[25(OH)D] levels (<30 ng/mL)
[25(OH)D] levels (<30 ng/mL)
 36% and 18% had levels less than 25 and 20
36% and 18% had levels less than 25 and 20
ng/mL, respectively.
ng/mL, respectively.
Holick MF et al: J Clin Endocrinol Metab 90:3215, 2005
pathology-environmentalnutritionaldisease-101201075746-phpapp02.pdf
Vitamin D Deficiency
Vitamin D Deficiency
 Childhood: Rickets
Childhood: Rickets
 epiphyses are open
epiphyses are open
 cartilage overgrowth
cartilage overgrowth
 Adults:
Adults: osteomalacia
osteomalacia
 bone matrix is not calcified
bone matrix is not calcified
 vs osteoporosis (matrix reduced)
vs osteoporosis (matrix reduced)
ADULTS
CHILDREN
(RICKETS)
OSTEOMALACIA
1) Bone fractures that happen
with very little injury
2) Muscle weakness
3) Widespread bone pain,
especially in the hips
Vitamin K
Vitamin K
 Clotting factors VII, IX, and X and
Clotting factors VII, IX, and X and
prothrombin (II) all require carboxylation of
prothrombin (II) all require carboxylation of
glutamate residues for functional activity
glutamate residues for functional activity
 anticoagulant coumadin is a Vitamin K
anticoagulant coumadin is a Vitamin K
antagonist
antagonist
 Activation of anticoagulant proteins C and S
Activation of anticoagulant proteins C and S
also requires glutamate carboxylation
also requires glutamate carboxylation
 Sources
Sources
 endogenous intestinal bacterial flora
endogenous intestinal bacterial flora
 diet
diet
Vitamin K Deficiency
Vitamin K Deficiency
 Causes
Causes
 fat malabsorption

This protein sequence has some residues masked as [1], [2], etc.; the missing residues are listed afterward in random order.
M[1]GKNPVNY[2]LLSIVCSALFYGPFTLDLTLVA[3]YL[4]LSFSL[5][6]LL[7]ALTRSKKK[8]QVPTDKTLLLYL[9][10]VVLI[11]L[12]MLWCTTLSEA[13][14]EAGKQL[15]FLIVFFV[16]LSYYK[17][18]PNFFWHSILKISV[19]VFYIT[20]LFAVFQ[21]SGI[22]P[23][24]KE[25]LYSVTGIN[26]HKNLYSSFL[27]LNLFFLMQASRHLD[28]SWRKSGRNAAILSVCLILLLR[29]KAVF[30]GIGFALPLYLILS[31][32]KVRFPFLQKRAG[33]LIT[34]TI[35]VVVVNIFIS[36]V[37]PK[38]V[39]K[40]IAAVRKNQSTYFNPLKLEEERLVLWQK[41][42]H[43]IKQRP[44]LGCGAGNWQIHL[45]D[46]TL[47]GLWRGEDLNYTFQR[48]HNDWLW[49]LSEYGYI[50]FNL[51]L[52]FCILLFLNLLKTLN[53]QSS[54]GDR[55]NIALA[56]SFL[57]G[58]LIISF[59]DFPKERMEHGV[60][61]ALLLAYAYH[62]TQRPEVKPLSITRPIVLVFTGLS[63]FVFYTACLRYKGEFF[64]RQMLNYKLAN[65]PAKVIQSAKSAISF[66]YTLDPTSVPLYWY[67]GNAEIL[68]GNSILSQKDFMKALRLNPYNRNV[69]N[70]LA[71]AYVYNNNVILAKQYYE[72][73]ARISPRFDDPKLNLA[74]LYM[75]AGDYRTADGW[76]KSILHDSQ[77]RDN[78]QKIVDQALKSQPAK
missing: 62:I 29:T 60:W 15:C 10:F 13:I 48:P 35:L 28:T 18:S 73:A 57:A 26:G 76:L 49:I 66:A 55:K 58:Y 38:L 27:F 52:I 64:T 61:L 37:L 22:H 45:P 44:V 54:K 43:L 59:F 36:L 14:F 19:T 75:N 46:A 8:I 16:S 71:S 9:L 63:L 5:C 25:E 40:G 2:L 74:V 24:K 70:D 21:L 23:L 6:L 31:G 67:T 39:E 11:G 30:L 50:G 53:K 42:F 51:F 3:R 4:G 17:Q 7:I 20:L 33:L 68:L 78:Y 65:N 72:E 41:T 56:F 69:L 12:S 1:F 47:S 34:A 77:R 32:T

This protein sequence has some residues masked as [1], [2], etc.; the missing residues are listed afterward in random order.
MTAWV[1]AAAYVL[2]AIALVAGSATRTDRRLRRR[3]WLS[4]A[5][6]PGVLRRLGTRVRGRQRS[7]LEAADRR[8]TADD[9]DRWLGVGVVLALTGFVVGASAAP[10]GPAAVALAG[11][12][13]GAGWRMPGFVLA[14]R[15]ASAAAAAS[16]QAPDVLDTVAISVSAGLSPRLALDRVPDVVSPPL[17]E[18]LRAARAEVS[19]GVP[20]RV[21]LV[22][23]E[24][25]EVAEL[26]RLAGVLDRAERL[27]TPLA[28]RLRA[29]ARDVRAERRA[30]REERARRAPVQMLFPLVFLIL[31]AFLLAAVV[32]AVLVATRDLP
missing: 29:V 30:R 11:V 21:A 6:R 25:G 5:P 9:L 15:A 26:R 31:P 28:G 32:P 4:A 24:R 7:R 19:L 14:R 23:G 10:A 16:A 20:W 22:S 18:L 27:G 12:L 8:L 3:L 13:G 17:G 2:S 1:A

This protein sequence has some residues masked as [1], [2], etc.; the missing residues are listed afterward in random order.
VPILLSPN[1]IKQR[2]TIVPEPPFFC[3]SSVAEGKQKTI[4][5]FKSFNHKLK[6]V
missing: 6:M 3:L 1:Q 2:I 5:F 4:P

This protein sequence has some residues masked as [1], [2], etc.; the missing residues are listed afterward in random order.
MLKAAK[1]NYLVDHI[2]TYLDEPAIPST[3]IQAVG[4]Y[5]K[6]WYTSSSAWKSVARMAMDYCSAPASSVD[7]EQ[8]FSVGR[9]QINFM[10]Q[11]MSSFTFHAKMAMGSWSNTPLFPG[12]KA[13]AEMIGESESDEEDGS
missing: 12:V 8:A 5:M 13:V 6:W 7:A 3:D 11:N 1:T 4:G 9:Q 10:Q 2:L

fat malabsorption
 reduced gut bacterial flora
reduced gut bacterial flora
 administration of wide specturm antibiotics
administration of wide specturm antibiotics
 neonatal period before gut is colonized
neonatal period before gut is colonized
 liver disease with reduced recycling of vitamin K
liver disease with reduced recycling of vitamin K
 Effects of vitamin K deficiency
Effects of vitamin K deficiency
 bleeding diathesis
bleeding diathesis
 estimated 3% prevalence of vitamin K-
estimated 3% prevalence of vitamin K-
dependent bleeding diathesis among neonates
dependent bleeding diathesis among neonates
warrants routine prophylactic vitamin K therapy
warrants routine prophylactic vitamin K therapy
for all newborns
for all newborns

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pathology-environmentalnutritionaldisease-101201075746-phpapp02.pdf

  • 2. Environmental and Environmental and Nutritional Pathology Nutritional Pathology  Environment and Disease Environment and Disease  Common Exposures Common Exposures  Environmental Environmental  Occupational Occupational  Nutrition Nutrition and Disease and Disease
  • 3. Reported Occupational Diseases Reported Occupational Diseases Disease Disease Number Number Percentage Percentage Repeated trauma Repeated trauma 276,600 276,600 64 64 Skin disorders Skin disorders 57,900 57,900 13 13 Lung conditions due to Lung conditions due to toxic exposures toxic exposures 20,300 20,300 5 5 Physical injury Physical injury 16,600 16,600 4 4 Poisoning Poisoning 5,100 5,100 1 1 Lung disease due to Lung disease due to dusts dusts 2,900 2,900 1 1 All other illnesses All other illnesses 50,600 50,600 12 12 Total Total 430,000 430,000 100 100
  • 4. Mechanisms of Toxicity Mechanisms of Toxicity  Threshold effect Threshold effect  Absorption at portals of entry Absorption at portals of entry  ingestion ingestion  inhalation inhalation  skin contact skin contact  Distribution within the body Distribution within the body  Metabolism and Excretion Metabolism and Excretion  Toxic effects Toxic effects
  • 5. Xenobiotic Mechanisms  Phase I Reactions (Smooth ER), makes them less lipophilic by adding a direct polar group  Cytochrome P-450-dependent monooxygenase system  Flavin-containing monooxygenase system  Peroxidase-dependent cooxidation  Phase II Reactions, combines them with other polar substances  Glucuronidation  Biomethylation  Glutathione conjugation